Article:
10 Reasons Your Students Should Be Blogging


In case you can’t tell by the content of each of my posts this week, my students started blogging on Monday and we are all pretty pumped about it. While I am nowhere near as experienced as some of my inspirations – Greta Sandler, Pernille Ripp, Linda Yollis, and Kathleen Morris, just to name a handful – I have seen enough enthusiasm and possibilities from my students that I feel I can present this list of 10 reasons your students should be blogging.

1. Blogging is a confidence builder. My students are tremendously proud to have their words featured on the internet. There is still a bit of disbelief in their eyes when they open our site and see their name with comments. The fact that they type with their own fingers and have people around the world consider those words important enough to comment makes them feel super special. The more people delivering that message to our students, the better.

2. Blogging is cross-curricular. Blogging is authentic writing and reading. Because it’s authentic, the buy-in is much greater than traditional school experiences in those subjects. But aside from the obvious, blogging helps develop a sense of geography as you learn the places around the world from which commenters and other bloggers write. Comments can be counted, graphed, and worked into word problems (how many more comments did Joey receive than Sandy, etc.) Blogging might even very well become my secret to teaching grammar and the finer points of punctuation that seem to vex students and those who try to teach them. Then there’s the whole digital citizenship element of blogging: students who blog need to learn and be vigilant about internet safety. (I am among the growing crowd that believes we need to embrace teaching technology and how to use it safely, rather than the cohort that only sees the potential dangers).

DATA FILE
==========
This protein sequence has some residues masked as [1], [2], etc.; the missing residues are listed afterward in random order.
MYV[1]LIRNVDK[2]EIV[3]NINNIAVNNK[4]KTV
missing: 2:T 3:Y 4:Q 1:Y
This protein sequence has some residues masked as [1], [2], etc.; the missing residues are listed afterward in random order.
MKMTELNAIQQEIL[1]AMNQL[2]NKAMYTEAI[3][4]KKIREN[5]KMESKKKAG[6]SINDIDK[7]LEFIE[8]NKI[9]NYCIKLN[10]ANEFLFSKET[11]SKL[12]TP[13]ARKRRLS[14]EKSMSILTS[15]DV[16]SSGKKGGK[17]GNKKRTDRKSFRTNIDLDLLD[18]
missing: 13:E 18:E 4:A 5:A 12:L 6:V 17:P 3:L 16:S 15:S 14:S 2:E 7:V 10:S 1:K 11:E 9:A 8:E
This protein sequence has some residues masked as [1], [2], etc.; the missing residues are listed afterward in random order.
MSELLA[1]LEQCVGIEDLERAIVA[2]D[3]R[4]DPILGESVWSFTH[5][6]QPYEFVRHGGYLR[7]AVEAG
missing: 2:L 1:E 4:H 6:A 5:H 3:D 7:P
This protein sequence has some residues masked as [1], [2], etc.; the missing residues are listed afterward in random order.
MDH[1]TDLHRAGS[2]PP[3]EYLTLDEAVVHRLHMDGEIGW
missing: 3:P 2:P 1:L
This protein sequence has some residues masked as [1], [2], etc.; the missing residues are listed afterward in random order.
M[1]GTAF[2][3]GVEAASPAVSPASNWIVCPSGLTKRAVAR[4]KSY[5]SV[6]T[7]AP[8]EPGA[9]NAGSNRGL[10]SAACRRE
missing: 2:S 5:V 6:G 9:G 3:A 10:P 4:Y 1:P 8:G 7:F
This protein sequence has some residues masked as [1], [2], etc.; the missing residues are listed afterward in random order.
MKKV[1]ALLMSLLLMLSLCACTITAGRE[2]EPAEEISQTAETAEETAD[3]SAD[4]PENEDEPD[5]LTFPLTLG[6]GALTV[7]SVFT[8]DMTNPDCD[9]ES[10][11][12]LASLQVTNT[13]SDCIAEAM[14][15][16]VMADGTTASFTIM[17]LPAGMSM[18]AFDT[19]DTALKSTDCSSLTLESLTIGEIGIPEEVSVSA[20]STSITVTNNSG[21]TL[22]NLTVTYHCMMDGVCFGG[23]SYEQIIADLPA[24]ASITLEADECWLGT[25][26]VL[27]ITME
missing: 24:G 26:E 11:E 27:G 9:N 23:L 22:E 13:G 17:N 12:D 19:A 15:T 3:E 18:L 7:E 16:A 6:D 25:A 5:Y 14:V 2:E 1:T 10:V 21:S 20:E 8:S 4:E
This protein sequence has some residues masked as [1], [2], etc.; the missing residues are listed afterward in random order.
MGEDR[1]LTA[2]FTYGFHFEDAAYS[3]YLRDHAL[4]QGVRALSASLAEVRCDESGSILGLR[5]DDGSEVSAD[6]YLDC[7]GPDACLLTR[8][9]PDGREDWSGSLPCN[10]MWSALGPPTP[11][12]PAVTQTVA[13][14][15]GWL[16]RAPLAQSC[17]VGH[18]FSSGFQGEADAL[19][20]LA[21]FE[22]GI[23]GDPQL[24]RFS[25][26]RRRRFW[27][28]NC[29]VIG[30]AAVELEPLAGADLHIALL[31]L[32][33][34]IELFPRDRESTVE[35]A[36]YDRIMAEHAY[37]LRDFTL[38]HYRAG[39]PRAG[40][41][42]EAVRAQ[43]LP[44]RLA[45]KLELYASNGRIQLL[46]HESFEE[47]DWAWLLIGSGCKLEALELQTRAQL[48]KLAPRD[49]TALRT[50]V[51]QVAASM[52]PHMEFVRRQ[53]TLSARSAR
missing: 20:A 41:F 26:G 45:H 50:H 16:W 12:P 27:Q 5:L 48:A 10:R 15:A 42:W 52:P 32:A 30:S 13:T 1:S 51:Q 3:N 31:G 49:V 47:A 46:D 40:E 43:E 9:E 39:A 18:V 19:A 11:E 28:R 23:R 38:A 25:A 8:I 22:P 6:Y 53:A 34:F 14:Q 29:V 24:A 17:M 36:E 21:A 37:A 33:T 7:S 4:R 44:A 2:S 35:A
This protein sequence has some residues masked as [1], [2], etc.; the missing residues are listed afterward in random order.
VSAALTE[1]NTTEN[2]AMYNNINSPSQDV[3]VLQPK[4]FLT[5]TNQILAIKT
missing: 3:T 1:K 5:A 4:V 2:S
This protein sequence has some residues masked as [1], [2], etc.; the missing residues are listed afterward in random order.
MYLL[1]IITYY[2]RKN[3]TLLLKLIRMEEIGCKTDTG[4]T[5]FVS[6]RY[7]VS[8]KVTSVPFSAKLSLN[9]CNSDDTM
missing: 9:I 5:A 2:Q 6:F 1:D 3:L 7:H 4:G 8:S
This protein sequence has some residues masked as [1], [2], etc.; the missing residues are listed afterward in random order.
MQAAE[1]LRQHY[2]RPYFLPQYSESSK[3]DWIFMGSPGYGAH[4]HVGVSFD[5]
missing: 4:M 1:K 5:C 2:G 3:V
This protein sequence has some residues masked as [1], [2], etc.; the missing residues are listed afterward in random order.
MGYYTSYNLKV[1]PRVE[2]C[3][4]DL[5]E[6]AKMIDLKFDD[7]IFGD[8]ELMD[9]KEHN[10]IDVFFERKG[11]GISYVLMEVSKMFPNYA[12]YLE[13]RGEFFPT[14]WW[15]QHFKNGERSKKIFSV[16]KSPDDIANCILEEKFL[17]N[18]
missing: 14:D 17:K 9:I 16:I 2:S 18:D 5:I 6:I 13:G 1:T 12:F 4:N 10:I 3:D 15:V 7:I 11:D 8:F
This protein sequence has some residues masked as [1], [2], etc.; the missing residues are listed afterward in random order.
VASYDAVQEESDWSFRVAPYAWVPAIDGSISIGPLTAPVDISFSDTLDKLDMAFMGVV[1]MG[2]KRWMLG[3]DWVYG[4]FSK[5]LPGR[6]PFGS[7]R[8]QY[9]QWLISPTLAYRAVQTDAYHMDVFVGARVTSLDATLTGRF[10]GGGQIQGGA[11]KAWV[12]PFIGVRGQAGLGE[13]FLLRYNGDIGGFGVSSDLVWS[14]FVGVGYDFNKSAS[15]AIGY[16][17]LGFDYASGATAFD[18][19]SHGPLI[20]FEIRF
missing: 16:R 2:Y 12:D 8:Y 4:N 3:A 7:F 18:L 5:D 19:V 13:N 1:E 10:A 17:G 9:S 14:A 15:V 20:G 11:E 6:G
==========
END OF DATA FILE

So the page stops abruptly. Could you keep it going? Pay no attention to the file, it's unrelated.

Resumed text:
3. You can grow your own personal learning network. This was something I didn’t really anticipate, but given how Twitter works, I should have. First, if you do decide to blog with your kids, you’ll need to get them exposure by tweeting at #comments4kids. From there, cool people from around the world will comment, reply, retweet, and share their own students’ blogs. You’ll make connections as a neat little byproduct of your students’ efforts.

4. Increased exposure of your students’ talents in the school. Two days ago I wrote about my colleagues’ interest in the student blogs. Blogging is allowing my students to, in a way, show off to others just how wonderful they are. Administrators have also chimed in in the comments section, praising the kids’ work.

5. Authentic writing for authentic audiences. The writing is authentic because kids are writing about whatever they want. Even if I decide to give them prompts or topics to write about, they know teachers and other students will be reading them – not just me. Again, it’s all about their investment, and no doubt knowing you have an audience waiting with baited breath to read what you have to write is something that motivates.